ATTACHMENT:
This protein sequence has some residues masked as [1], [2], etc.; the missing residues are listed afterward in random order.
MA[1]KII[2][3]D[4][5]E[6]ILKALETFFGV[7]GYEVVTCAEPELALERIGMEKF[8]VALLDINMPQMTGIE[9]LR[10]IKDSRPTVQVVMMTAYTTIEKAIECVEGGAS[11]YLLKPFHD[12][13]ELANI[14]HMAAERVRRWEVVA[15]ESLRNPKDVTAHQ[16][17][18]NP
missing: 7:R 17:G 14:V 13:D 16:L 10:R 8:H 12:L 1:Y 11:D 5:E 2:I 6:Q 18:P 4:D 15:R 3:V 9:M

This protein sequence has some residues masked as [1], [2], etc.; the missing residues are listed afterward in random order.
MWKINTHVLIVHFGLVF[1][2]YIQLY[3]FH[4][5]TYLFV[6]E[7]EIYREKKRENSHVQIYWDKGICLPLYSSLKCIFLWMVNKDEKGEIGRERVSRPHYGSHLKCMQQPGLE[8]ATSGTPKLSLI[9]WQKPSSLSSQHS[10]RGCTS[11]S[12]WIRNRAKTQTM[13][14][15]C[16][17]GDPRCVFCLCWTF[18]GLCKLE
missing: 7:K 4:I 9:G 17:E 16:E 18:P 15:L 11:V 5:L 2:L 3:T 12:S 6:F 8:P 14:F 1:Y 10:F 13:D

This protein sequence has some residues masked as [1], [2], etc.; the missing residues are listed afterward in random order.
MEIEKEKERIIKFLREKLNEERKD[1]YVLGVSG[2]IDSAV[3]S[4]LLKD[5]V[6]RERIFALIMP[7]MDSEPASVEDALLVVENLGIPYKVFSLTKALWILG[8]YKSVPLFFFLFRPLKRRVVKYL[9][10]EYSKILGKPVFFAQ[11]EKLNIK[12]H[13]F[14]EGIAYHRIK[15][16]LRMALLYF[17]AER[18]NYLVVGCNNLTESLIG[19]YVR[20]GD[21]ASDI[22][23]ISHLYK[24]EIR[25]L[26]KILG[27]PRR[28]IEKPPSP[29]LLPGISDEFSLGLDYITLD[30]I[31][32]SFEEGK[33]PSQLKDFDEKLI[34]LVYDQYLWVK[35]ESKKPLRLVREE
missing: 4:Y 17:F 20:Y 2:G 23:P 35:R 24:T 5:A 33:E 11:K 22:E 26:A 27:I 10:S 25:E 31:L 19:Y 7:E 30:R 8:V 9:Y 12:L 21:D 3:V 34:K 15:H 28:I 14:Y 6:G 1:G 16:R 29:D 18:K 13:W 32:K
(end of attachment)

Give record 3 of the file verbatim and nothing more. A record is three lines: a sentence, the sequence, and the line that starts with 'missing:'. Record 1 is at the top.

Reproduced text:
This protein sequence has some residues masked as [1], [2], etc.; the missing residues are listed afterward in random order.
MEIEKEKERIIKFLREKLNEERKD[1]YVLGVSG[2]IDSAV[3]S[4]LLKD[5]V[6]RERIFALIMP[7]MDSEPASVEDALLVVENLGIPYKVFSLTKALWILG[8]YKSVPLFFFLFRPLKRRVVKYL[9][10]EYSKILGKPVFFAQ[11]EKLNIK[12]H[13]F[14]EGIAYHRIK[15][16]LRMALLYF[17]AER[18]NYLVVGCNNLTESLIG[19]YVR[20]GD[21]ASDI[22][23]ISHLYK[24]EIR[25]L[26]KILG[27]PRR[28]IEKPPSP[29]LLPGISDEFSLGLDYITLD[30]I[31][32]SFEEGK[33]PSQLKDFDEKLI[34]LVYDQYLWVK[35]ESKKPLRLVREE
missing: 4:Y 17:F 20:Y 2:G 23:P 35:R 24:T 5:A 33:E 11:K 22:E 26:A 27:I 10:S 25:E 31:L 19:Y 7:E 30:R 8:V 9:Y 12:L 21:D 3:V 34:K 15:H 28:I 14:Y 6:G 1:G 16:R 29:D 18:K 13:W 32:K